French village

A French village and chateau in 1870.

Setting up

My cousin Gary Coghlan arranges French
troops along the Alsace border, 1870.

Enfilade fire

Confederate cannon get enfilade fire
on a Union attack.

Combat in 1864

John Gee (left) and Pat Larkin wage
combat between the Austrians and
the Danes, 1864.

One hobby I've taken up in the past twenty years is war gaming. Although I never served in the military—my generation's war was Vietnam and, really, no thank you—I do have a great respect for soldiers, the arts of war, and the political and personal forces that make men and women want to form units and march into battle. Several of my science fiction books have had a military premise, and so late in life I felt I needed to know more about it.

My friend Pat Larkin introduced me to tabletop generalship. Pat has been gaming since he was about 10 years old, and he's much better at it than I am. Interested readers should know Pat collaborated with Larry Bond on the series of techno-thrillers that brought Larry to the New York Times best-seller list. Pat is now writing under his own name and published two techno-novels in the Robert Ludlum tradition, as well as the first book in what we all hope will be a series based on Imperial Rome, The Tribune, in May 2003. Both Pat and Larry have used war games as a way to test their battle scenes for feasibility and realism.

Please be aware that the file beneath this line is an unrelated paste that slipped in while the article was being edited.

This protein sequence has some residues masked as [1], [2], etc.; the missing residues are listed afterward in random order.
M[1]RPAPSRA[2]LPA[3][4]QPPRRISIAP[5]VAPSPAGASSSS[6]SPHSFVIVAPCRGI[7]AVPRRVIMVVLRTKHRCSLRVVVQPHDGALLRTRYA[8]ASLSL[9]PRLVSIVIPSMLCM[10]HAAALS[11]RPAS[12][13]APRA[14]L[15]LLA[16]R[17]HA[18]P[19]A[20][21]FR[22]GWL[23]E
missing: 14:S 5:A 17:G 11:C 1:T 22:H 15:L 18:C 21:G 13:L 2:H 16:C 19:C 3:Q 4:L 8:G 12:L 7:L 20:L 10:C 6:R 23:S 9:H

The group I game with does mostly tabletop miniatures from the American Civil War and the Napoleonic era, using variations of the Fire & Fury rule set. This is a simple but realistic way of conducting battles, quite elegant really, that anyone can learn in one or two games. We are also branching out to include European wars of the late 19th century, such as the Franco-Prussian War, as well as ancient Greece and Rome, feudal Japan, and pre-Columbian Mesoamerica using home-grown modifications to the FnF rules.

For anyone who hasn't gamed but is interested, the games are usually based on actual battles with the armies and their starting positions set up in the historical situation. We game with 15 mm and 25 mm miniatures, where a one-inch-square stand with three or four figures on it represents 150 or 200 men, and three or more stands represent a brigade. Units of artillery and cavalry scale up accordingly. It takes about a day for one of us to print up the unit labels and orders of battle, design and set up the terrain, and buy the soft drinks and chips. This is an exciting way to spend a Saturday indoors.

Check out the following links for a recap of some recent games, courtesy of one of our avid players, Warwick Young:

Battle of Gettysburg, Day Two, July 2, 1863, Part 1

Battle of Gettysburg, Day Two, July 2, 1863, Part 2

Battle of Cassano d’Adda Between Mixed Papal and Pavian Forces and the Milanese Visconti Army in Renaissance Italy, c. 1500

Battle of Sirte Between British and Italian Naval Forces in the Mediterranean, 1941

Second Battle of Jade Mountain, a Fictitious Campaign in 16th Century Japan

Battle of Lappo Between Russians and Swedes, July 14, 1808

Battle of Eylau in a Fictitious Campaign Between French and Russians in Poland, June 8, 1807

Third Battle of Souk El Arba, November 20, 1942, Part of the Fictitious “Race to Tunisia” Campaign